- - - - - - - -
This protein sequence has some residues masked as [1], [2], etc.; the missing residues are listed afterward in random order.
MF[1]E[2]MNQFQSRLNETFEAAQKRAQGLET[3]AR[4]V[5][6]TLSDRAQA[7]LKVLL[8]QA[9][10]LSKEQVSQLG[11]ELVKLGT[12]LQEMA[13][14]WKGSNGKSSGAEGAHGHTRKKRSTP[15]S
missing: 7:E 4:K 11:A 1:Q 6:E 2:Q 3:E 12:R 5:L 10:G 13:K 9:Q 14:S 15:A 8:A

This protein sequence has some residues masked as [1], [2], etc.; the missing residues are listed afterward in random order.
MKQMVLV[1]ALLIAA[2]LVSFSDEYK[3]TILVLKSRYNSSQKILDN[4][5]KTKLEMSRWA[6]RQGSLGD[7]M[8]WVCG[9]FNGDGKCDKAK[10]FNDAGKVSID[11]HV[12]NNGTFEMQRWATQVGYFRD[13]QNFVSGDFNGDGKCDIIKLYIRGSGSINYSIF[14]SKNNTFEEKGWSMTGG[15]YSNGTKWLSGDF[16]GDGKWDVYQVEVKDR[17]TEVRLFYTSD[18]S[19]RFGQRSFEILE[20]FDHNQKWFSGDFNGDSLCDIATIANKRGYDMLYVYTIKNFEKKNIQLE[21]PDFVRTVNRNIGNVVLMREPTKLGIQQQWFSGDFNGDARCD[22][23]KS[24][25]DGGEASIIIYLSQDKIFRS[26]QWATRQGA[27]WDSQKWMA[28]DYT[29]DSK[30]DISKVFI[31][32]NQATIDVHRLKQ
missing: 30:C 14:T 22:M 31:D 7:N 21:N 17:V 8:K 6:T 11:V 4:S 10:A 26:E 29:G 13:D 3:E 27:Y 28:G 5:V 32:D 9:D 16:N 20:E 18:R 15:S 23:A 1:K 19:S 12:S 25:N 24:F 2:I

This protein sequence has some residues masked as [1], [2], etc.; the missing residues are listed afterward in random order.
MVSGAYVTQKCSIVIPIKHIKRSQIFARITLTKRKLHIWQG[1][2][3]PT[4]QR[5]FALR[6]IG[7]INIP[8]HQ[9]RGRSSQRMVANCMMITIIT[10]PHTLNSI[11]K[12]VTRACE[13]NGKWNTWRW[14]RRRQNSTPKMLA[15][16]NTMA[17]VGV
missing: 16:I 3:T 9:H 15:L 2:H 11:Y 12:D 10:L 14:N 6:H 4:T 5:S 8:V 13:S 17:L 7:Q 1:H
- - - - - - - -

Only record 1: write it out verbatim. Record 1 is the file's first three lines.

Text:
This protein sequence has some residues masked as [1], [2], etc.; the missing residues are listed afterward in random order.
MF[1]E[2]MNQFQSRLNETFEAAQKRAQGLET[3]AR[4]V[5][6]TLSDRAQA[7]LKVLL[8]QA[9][10]LSKEQVSQLG[11]ELVKLGT[12]LQEMA[13][14]WKGSNGKSSGAEGAHGHTRKKRSTP[15]S
missing: 7:E 4:K 11:A 1:Q 6:E 2:Q 3:E 12:R 5:L 10:G 13:K 9:Q 14:S 15:A 8:A